The Yule Goat, or Julbock, is a traditional ornament made out of straw and bound with red ribbons that you will see it in many Swedish homes during the Christmas season. The Julbock is said to have originated from Thor and his two trusty goats and then traditions have subsequently evolved throughout the ages. One tradition involves him playing a supervisory role, overseeing the Christmas preparations are being held properly and neighbours would trick each other by sneaking the goat into each other’s houses to remind them that they are being watched, because the pressure of your mother-in-law visiting wasn’t stressful enough! More recently the Julbock is now thought to attract presents by placing it under the Christmas tree.

The most famous Yule Goat can be found in the town of Gävle. In 1966, the tradition started of building a giant version of the straw goat in the centre of the town in Castle Square. However, in the first year at the stroke of midnight on New Year’s Eve, the goat was burnt to a crisp and since then almost every year the Gävle Goat succumbs to some sort of misfortune. The poor thing only has only a 45% survival rate of it still standing by Christmas!


Over the years, the town has put many things in place to help the Gävlebocken survive until the New Year but even covering the straw goat with a flame resistant coating didn’t slow down Father Christmas and a gingerbread man setting him alight by shooting flaming arrows at him. However, going up in smoke isn’t the only thing he has to worry about. In the past the goat has collapsed after being sabotaged on a couple of occasions including after being crashed into by a Volvo. One year a helicopter even swooped down into Castle Square in an attempt to kidnap him!

Only escaping destruction a small number of times has without a doubt made the goat famous and people now place bets as to how long the goat will survive. I should probably mention that burning the goat is actually an illegal act and not welcomed by most citizens of Gävle, as one American found out when he attempted to burn the goat down after assuming he was following a Swedish tradition but ended up with jail time instead. A couple of years ago the police were on the case when someone posted a photo online of 4 tattooed ankles displaying the burning Gävlebocken but that wasn’t proof enough.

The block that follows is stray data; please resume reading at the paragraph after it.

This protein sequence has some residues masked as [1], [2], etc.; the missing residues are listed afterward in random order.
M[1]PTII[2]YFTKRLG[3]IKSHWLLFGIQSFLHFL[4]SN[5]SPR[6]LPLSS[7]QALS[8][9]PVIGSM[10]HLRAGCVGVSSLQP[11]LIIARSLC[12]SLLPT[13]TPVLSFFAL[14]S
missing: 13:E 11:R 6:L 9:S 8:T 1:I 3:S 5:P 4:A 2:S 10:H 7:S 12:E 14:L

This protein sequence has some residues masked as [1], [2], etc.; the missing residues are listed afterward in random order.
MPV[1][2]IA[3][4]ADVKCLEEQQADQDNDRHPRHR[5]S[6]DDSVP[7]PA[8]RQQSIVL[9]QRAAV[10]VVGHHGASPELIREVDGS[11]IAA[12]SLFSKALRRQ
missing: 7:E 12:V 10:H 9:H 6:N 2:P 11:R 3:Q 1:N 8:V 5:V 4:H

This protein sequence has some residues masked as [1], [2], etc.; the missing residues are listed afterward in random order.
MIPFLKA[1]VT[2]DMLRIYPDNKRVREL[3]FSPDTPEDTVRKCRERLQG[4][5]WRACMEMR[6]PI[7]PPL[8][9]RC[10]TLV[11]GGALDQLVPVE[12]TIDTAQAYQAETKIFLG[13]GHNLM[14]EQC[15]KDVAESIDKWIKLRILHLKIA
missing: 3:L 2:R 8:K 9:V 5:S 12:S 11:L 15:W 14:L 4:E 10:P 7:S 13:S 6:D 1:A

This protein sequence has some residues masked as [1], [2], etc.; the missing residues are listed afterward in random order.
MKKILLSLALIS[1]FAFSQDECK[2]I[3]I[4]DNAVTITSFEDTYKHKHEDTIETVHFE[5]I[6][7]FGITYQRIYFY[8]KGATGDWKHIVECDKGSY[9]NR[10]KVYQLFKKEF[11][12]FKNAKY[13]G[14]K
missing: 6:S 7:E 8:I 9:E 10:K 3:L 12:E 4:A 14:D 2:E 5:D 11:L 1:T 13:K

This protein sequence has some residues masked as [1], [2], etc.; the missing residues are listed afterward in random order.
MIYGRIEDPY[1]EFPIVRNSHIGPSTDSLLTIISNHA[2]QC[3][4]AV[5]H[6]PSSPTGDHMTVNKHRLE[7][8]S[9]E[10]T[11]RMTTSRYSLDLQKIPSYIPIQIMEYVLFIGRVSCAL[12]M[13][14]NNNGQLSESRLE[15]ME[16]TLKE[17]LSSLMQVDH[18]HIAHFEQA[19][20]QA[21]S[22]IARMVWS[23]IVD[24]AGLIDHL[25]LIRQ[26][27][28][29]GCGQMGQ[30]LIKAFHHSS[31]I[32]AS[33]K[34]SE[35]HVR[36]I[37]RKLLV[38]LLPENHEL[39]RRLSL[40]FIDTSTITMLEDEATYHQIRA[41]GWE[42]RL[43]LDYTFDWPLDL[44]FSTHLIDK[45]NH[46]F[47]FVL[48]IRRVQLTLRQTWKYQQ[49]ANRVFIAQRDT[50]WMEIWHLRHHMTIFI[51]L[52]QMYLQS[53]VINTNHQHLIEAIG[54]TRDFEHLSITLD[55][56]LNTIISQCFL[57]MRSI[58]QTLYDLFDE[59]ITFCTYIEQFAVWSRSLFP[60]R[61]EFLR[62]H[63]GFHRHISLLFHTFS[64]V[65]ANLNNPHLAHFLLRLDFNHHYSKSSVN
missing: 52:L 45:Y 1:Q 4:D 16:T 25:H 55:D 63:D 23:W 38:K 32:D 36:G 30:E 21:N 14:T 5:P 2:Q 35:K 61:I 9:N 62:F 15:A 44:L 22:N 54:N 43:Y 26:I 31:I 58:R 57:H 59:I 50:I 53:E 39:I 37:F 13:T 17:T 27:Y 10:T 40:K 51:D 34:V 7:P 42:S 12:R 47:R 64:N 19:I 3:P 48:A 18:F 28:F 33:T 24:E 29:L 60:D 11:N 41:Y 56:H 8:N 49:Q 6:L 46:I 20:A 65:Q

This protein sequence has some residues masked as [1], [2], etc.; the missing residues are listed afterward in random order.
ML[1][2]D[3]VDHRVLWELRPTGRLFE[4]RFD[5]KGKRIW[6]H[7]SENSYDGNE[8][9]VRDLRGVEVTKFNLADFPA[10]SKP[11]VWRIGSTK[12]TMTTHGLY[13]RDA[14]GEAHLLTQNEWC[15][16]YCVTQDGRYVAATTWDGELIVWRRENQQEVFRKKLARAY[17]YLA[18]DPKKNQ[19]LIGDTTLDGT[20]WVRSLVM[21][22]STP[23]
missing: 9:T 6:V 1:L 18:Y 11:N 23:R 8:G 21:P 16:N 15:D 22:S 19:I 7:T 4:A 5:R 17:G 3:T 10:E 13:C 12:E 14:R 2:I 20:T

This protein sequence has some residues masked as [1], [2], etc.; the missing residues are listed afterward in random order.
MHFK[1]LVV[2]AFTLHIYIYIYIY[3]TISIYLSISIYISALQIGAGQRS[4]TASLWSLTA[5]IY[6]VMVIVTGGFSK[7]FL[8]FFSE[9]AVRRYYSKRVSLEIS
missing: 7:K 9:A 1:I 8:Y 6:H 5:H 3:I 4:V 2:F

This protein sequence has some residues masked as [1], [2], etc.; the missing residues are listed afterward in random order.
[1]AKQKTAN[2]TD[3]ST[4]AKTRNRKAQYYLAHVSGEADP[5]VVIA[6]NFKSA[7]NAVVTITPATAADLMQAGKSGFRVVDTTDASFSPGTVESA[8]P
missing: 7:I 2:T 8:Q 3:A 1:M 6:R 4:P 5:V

Will this be a year the Gävle Goat survives? In the hope to deter potential vandals, this year the town is relocating their taxi rank into the square in order to bring more people into it. He will be set in position from 30th November and you can follow his twitter, blog, instagram and even his webcam to check on his progress or whether a calamity has occurred!


Sofia from Nature Travels joined our Husky Mountain Expedition in Lapland in March 2014.

It was going to be an eight day experience with six days’ dog sledding. There were six of us, me, two brothers from Belgium, a Swiss couple, Laura the dog handler from the kennel and Marcus, our guide.
The day after we arrived, we packed all the equipment, people, dogs and sleds into the trucks before we were ready to drive up to the mountains.


Once in the beginning of the mountain range, it was time to leave the cars behind and head off into the mountains by sled. For the first day we stayed in the lowland forest, and it wasn’t until the second day we started climbing. Both the second and third days there was a lot of uphill and when you added the work around the cabins in the evening, we all slept early those nights.

It is not only the dog sledding one needs energy for when on a dog sled tour of this kind. Every night when we reached a camp, we first set up the stake-out line for the dogs and then unharnessed the dogs and attached them to the line. Then we carried all our equipment to the cabins and went to fetch water from the lakes to be able to start to heat all the water we need to be able to feed the dogs.